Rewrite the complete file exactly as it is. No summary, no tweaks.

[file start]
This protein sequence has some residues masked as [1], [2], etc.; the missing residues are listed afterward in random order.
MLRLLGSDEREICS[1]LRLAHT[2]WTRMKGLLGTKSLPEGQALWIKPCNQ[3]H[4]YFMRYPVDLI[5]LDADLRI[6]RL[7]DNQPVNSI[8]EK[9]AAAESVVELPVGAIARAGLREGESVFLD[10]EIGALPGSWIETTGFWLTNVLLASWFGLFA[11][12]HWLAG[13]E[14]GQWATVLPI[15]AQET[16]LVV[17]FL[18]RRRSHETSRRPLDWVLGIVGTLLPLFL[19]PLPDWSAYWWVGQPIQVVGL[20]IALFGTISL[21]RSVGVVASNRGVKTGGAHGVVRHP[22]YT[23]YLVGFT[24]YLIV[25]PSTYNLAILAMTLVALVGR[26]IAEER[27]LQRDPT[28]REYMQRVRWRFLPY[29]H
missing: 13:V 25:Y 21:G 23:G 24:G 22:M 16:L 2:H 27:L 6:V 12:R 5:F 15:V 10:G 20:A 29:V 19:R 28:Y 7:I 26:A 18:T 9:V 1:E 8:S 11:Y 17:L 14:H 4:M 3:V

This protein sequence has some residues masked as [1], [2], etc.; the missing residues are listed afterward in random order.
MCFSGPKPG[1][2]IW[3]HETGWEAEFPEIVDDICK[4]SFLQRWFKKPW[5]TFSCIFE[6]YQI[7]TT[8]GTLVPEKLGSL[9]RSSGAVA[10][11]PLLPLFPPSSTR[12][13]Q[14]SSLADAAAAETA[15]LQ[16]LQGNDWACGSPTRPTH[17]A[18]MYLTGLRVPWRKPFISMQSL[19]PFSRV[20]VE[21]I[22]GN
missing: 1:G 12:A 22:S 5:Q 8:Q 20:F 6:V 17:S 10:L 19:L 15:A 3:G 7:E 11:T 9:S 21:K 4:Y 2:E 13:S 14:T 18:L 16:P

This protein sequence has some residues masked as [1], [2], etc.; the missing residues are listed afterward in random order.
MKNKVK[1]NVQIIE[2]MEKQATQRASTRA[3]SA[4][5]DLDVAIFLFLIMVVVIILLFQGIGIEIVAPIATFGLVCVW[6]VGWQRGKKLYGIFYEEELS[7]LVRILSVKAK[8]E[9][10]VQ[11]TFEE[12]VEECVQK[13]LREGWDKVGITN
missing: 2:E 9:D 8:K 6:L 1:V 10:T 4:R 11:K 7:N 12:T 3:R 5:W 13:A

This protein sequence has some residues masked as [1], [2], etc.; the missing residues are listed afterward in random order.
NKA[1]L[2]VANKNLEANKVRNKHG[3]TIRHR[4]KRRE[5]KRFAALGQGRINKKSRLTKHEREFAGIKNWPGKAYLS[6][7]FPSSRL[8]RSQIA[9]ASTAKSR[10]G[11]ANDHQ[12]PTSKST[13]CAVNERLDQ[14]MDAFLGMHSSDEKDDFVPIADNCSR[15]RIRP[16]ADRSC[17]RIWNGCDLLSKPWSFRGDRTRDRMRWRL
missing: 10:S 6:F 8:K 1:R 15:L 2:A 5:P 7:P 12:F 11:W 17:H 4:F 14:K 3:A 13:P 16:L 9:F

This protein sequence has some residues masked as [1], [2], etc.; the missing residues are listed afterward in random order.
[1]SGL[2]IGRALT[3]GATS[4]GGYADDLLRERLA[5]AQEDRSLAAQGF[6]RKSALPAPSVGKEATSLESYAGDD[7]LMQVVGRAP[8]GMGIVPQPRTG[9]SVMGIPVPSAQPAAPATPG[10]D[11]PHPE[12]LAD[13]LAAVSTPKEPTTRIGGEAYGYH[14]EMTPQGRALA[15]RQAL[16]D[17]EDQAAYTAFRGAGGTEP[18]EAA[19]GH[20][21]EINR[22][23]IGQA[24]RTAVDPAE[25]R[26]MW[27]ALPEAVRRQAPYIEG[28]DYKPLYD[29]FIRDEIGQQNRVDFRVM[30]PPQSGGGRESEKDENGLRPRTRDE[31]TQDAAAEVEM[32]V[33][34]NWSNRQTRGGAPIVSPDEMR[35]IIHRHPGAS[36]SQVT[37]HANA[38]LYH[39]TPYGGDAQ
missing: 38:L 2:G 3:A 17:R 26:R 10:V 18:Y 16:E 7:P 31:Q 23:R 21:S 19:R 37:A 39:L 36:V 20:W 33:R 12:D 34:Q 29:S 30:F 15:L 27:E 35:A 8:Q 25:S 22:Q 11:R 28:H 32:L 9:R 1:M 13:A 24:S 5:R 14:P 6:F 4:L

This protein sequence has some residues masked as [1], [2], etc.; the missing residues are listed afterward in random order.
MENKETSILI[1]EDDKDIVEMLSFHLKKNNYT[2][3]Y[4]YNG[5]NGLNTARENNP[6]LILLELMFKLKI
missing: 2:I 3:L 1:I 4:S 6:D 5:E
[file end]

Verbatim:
This protein sequence has some residues masked as [1], [2], etc.; the missing residues are listed afterward in random order.
MLRLLGSDEREICS[1]LRLAHT[2]WTRMKGLLGTKSLPEGQALWIKPCNQ[3]H[4]YFMRYPVDLI[5]LDADLRI[6]RL[7]DNQPVNSI[8]EK[9]AAAESVVELPVGAIARAGLREGESVFLD[10]EIGALPGSWIETTGFWLTNVLLASWFGLFA[11][12]HWLAG[13]E[14]GQWATVLPI[15]AQET[16]LVV[17]FL[18]RRRSHETSRRPLDWVLGIVGTLLPLFL[19]PLPDWSAYWWVGQPIQVVGL[20]IALFGTISL[21]RSVGVVASNRGVKTGGAHGVVRHP[22]YT[23]YLVGFT[24]YLIV[25]PSTYNLAILAMTLVALVGR[26]IAEER[27]LQRDPT[28]REYMQRVRWRFLPY[29]H
missing: 13:V 25:Y 21:G 23:G 24:G 22:M 16:L 2:H 27:L 6:V 12:R 5:F 15:V 10:G 20:A 29:V 19:R 28:Y 7:I 26:A 18:T 9:V 1:E 8:S 11:Y 17:L 14:H 4:M 3:V

This protein sequence has some residues masked as [1], [2], etc.; the missing residues are listed afterward in random order.
MCFSGPKPG[1][2]IW[3]HETGWEAEFPEIVDDICK[4]SFLQRWFKKPW[5]TFSCIFE[6]YQI[7]TT[8]GTLVPEKLGSL[9]RSSGAVA[10][11]PLLPLFPPSSTR[12][13]Q[14]SSLADAAAAETA[15]LQ[16]LQGNDWACGSPTRPTH[17]A[18]MYLTGLRVPWRKPFISMQSL[19]PFSRV[20]VE[21]I[22]GN
missing: 1:G 12:A 22:S 5:Q 8:Q 20:F 6:V 17:S 10:L 19:L 15:A 3:G 7:E 11:T 9:S 21:K 4:Y 2:E 13:S 14:T 18:L 16:P

This protein sequence has some residues masked as [1], [2], etc.; the missing residues are listed afterward in random order.
MKNKVK[1]NVQIIE[2]MEKQATQRASTRA[3]SA[4][5]DLDVAIFLFLIMVVVIILLFQGIGIEIVAPIATFGLVCVW[6]VGWQRGKKLYGIFYEEELS[7]LVRILSVKAK[8]E[9][10]VQ[11]TFEE[12]VEECVQK[13]LREGWDKVGITN
missing: 2:E 9:D 8:K 6:L 1:V 10:T 4:R 11:K 7:N 12:T 3:R 5:W 13:A

This protein sequence has some residues masked as [1], [2], etc.; the missing residues are listed afterward in random order.
NKA[1]L[2]VANKNLEANKVRNKHG[3]TIRHR[4]KRRE[5]KRFAALGQGRINKKSRLTKHEREFAGIKNWPGKAYLS[6][7]FPSSRL[8]RSQIA[9]ASTAKSR[10]G[11]ANDHQ[12]PTSKST[13]CAVNERLDQ[14]MDAFLGMHSSDEKDDFVPIADNCSR[15]RIRP[16]ADRSC[17]RIWNGCDLLSKPWSFRGDRTRDRMRWRL
missing: 10:S 6:F 8:K 1:R 15:L 2:A 5:P 7:P 12:F 11:W 17:H 4:F 14:K 3:A 13:P 16:L 9:F

This protein sequence has some residues masked as [1], [2], etc.; the missing residues are listed afterward in random order.
[1]SGL[2]IGRALT[3]GATS[4]GGYADDLLRERLA[5]AQEDRSLAAQGF[6]RKSALPAPSVGKEATSLESYAGDD[7]LMQVVGRAP[8]GMGIVPQPRTG[9]SVMGIPVPSAQPAAPATPG[10]D[11]PHPE[12]LAD[13]LAAVSTPKEPTTRIGGEAYGYH[14]EMTPQGRALA[15]RQAL[16]D[17]EDQAAYTAFRGAGGTEP[18]EAA[19]GH[20][21]EINR[22][23]IGQA[24]RTAVDPAE[25]R[26]MW[27]ALPEAVRRQAPYIEG[28]DYKPLYD[29]FIRDEIGQQNRVDFRVM[30]PPQSGGGRESEKDENGLRPRTRDE[31]TQDAAAEVEM[32]V[33][34]NWSNRQTRGGAPIVSPDEMR[35]IIHRHPGAS[36]SQVT[37]HANA[38]LYH[39]TPYGGDAQ
missing: 38:L 2:G 3:A 17:R 26:R 10:V 18:Y 16:E 7:P 31:Q 23:R 21:S 19:R 37:A 39:L 36:V 20:W 33:R 12:D 34:Q 29:S 30:F 15:L 27:E 35:A 8:Q 25:S 22:Q 11:R 28:H 32:L 9:R 1:M 13:A 24:S 5:R 14:P 6:F 4:L

This protein sequence has some residues masked as [1], [2], etc.; the missing residues are listed afterward in random order.
MENKETSILI[1]EDDKDIVEMLSFHLKKNNYT[2][3]Y[4]YNG[5]NGLNTARENNP[6]LILLELMFKLKI
missing: 2:I 3:L 1:I 4:S 6:D 5:E